I'm gonna talk about a new feature in Dynamics AX 2009 (Dynamics AX "5.0") which is the really powerful possibility we have now about calling/consuming external Web Services or even WCF Services from our X++ code.

So, in Dynamics AX 4.0, we could execute external Web Services thanks to the AIF outbound web service adapters, but we couldn't really consume those external Web Services from our X++ code... You can read a pretty good posting about that matter (AX 4.0 AIF and external Web Services) here:

http://blogs.msdn.com/dpokluda/archive/2006/10/03/Outbound-web-service-_2800_AIF_2900_.aspx

But the good news are that in AX "5.0", we are able to consume Web-Services and WCF Services from our X++ code almost like if I were consuming it from Visual Studio and a .NET program!!. :-)

So, guess the first thing we need to do that..., we need a Web-Service!, or even better, a WCF Service!!. I have developed a pretty simple WCF Service using Visual Studio 2008 (in C#).

It is a basic WCF Service about Stock Exchange, so when I provide a stock company Symbol (like MSFT), it would return the company name (like "Microsoft"). Of course, this Service's business logic is quite dumb, it should access to a database, but in this case I'm checking just about "MSFT" case. But, it is alright as I need any Web Service.

The WCF Service C# code is the following:

WCF Service Contract Interface:

[ServiceContract]
public interface IStockExchangeService
{
    [OperationContract]
    string GeCompanyNameByStockSymbol(string stockSymbol);
}

 

WCF Service Implementation class:

public class StockExchangeService : IStockExchangeService
{
    public string GeCompanyNameByStockSymbol(string stockSymbol)
    {
        string companyName;

        switch (stockSymbol)
        {
            case "MSFT":
                companyName = "Microsoft";
                break;
            default:
                companyName = "Company's Name";
                break;
        }

        return companyName;
    }
}

I have deployed this WCF Service in a regular IIS Web Server, and tested from a simple .NET WinForms App, just to check it was working ok. If you need help/info about developing and deploying a WCF Service on IIS, take a look at this article:

How to: Host a WCF Service in IIS: http://msdn2.microsoft.com/en-us/library/ms733766.aspx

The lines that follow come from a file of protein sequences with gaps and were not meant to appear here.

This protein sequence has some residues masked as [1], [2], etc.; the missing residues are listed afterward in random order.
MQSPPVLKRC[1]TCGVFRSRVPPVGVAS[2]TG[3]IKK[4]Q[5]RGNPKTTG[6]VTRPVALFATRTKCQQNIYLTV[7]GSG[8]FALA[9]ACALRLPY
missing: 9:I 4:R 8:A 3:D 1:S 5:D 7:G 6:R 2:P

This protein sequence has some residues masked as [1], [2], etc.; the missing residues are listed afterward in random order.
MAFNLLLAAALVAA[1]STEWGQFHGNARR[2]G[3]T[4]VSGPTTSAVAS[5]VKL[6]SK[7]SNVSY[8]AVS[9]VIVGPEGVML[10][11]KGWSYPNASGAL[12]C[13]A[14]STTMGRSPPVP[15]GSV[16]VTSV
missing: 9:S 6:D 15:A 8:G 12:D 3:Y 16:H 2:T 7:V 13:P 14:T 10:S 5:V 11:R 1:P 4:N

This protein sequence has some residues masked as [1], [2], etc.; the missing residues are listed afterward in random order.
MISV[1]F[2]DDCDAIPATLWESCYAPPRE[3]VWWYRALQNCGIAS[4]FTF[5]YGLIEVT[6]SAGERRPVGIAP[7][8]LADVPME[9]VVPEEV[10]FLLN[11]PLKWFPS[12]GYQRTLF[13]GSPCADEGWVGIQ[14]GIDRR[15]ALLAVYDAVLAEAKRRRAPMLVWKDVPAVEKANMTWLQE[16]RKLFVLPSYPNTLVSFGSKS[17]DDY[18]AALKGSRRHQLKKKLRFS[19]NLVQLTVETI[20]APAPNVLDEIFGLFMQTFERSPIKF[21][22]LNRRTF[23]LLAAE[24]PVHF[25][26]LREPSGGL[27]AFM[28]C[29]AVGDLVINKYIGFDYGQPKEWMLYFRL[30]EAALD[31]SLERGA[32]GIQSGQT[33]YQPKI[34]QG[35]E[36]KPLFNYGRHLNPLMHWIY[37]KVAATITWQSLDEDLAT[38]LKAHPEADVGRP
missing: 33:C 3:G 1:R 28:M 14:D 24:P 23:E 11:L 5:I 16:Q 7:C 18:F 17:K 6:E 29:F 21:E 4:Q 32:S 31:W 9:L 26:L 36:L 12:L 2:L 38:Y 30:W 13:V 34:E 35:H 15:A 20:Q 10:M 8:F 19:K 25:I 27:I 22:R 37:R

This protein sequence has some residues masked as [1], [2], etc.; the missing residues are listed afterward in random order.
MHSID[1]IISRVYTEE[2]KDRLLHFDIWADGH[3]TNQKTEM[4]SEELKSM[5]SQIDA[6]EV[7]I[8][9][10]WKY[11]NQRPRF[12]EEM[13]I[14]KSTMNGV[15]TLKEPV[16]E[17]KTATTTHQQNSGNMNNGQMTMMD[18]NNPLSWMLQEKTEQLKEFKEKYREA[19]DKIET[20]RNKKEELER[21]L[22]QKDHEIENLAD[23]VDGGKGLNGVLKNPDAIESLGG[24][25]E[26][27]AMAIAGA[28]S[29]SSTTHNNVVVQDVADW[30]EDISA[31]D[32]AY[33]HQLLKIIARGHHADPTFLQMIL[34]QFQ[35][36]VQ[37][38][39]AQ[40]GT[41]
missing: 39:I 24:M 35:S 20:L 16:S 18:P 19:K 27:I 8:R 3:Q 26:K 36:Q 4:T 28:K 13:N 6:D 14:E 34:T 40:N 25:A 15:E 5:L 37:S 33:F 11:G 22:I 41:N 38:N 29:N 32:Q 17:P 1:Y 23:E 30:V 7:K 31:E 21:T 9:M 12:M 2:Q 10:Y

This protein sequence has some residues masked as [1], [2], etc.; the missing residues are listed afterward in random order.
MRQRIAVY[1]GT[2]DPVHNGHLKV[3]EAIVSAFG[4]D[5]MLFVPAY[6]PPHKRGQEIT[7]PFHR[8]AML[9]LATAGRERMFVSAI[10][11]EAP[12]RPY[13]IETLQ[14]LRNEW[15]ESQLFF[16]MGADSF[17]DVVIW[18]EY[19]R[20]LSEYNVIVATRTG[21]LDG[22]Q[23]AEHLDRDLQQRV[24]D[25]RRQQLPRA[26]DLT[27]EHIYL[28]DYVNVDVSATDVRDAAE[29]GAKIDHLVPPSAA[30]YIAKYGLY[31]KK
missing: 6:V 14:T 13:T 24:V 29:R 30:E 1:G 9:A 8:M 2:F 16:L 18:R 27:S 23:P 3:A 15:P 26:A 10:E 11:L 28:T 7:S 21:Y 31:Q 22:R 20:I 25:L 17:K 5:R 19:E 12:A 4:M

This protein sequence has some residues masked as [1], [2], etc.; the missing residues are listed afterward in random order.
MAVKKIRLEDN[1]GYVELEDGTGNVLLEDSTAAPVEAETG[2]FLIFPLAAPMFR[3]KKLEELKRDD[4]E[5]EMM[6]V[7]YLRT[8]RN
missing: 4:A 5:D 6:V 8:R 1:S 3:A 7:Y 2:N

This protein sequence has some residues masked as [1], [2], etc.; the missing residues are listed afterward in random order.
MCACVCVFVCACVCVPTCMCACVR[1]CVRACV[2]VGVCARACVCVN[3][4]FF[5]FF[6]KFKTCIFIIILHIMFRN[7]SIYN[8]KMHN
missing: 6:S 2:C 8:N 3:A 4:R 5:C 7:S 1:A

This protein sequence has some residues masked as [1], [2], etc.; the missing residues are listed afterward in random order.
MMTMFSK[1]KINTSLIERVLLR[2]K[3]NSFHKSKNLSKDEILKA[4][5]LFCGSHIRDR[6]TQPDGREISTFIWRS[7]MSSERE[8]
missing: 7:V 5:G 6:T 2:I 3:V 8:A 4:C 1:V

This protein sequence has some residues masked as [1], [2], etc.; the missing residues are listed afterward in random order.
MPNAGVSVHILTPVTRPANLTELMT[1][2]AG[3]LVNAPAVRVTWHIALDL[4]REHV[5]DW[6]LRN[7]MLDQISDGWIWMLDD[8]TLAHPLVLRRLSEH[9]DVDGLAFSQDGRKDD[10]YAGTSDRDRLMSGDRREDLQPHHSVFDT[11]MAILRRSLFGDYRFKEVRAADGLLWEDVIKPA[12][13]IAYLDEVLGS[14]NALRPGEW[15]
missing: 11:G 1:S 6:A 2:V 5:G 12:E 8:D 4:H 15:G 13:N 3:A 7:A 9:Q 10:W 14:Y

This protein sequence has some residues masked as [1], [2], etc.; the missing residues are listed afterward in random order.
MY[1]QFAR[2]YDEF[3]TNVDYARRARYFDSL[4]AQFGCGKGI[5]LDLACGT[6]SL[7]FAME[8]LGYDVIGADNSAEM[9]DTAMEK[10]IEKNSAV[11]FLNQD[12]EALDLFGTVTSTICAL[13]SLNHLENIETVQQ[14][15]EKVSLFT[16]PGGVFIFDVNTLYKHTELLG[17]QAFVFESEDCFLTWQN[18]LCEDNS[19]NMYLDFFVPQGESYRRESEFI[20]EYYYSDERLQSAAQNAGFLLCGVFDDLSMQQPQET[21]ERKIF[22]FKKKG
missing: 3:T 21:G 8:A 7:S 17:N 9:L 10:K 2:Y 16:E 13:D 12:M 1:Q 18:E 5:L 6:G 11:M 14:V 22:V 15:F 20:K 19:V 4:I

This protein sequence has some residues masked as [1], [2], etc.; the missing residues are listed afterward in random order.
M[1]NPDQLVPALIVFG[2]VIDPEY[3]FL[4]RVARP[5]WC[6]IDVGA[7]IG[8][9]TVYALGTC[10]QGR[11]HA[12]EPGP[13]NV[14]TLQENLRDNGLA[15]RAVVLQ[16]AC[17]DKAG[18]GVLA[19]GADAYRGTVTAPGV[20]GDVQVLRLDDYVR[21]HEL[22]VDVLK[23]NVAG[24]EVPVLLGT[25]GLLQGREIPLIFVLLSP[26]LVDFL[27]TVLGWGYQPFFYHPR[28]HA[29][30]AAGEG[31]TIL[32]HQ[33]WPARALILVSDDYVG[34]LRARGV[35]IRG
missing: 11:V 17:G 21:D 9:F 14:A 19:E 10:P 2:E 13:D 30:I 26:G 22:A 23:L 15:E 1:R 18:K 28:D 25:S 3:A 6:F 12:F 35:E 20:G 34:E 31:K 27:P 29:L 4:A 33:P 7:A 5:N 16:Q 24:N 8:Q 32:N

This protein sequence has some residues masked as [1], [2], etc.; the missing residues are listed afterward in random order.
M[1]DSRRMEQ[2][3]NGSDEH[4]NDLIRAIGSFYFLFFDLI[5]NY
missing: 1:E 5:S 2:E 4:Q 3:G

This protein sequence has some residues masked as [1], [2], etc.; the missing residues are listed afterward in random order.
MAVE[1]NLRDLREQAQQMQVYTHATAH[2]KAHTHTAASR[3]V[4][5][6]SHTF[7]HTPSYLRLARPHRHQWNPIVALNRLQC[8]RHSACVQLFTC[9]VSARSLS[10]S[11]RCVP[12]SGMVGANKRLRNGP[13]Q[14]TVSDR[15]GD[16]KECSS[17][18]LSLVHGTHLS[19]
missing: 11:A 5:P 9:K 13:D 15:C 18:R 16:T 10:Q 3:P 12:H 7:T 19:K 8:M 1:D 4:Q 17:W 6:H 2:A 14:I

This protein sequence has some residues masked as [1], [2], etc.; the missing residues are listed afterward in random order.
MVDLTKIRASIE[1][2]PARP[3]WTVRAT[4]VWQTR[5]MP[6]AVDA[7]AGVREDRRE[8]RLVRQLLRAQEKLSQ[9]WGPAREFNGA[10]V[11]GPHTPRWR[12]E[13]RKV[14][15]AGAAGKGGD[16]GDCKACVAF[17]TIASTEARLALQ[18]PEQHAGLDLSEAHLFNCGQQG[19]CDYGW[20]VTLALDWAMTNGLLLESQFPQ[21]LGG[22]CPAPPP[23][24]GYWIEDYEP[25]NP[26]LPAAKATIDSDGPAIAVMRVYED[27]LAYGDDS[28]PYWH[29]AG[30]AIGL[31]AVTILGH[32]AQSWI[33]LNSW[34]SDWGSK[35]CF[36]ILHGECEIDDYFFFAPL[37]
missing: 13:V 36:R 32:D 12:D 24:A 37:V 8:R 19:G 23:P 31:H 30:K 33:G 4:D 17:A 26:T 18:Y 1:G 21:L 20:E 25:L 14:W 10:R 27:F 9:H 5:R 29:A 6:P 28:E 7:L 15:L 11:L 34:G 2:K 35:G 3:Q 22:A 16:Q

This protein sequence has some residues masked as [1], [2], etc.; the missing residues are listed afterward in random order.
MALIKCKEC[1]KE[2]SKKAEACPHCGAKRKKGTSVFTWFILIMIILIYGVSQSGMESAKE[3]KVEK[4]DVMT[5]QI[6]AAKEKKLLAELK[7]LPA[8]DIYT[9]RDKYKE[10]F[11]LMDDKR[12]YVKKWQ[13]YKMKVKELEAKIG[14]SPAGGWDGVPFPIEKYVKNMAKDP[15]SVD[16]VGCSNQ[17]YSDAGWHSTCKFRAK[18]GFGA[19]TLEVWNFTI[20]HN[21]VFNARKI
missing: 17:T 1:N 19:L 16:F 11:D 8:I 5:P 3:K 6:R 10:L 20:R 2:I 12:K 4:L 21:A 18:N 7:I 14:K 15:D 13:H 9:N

OK!, so we have our external WCF Service up and running and we want to consume it from our X++ code within Dynamics AX "5.0", right?.

First thing we need to do is to add a WCF Service Reference to AX development environment, just like if we were doing a "Add Service Reference" from Visual Studio. To do so (at least with current BETA AX "5.0" version) we need to go (within AX client) to the menu "Tools-->Development Tools-->Application Integration Framework-->Add Service Reference", then we see a pretty simple window for that purpose:

image

We have to type in all the WCF service info, basically, the URI address (in my case it was http://dynamicsvpc.contosoent.com/ExternalWCFWebService/StockExchangeService.svc?wsdl) and a Service reference name/namespace I want, like "StockExchangeWcfService". Then, press over "OK" button, and, yes!, we'll have all the proxy artifacts we could need to consume that WCF Service!.

If you want to check about that WCF Service Reference to make sure it has been properly created, you can go to the menu "Basic-->Setup-->Application Integration Framework-->Service References" and you'll see a Window like the following where you can check it:

image

Yo can even configure the WCF Service when pressing the "Configure Service" button. And guess what is opened up?, yes!, exactly the same WCF Configuration Tool we can use from Visual Studio 2008! :-), from there we could configure WCF client end-points, changing the binding type (by default, in AX "5.0" CTP3, it is using wsHttpBinding binding, so it is secured by default based on Windows security and we have Service authentication and messages Encryption "for granted"), and so on...:

image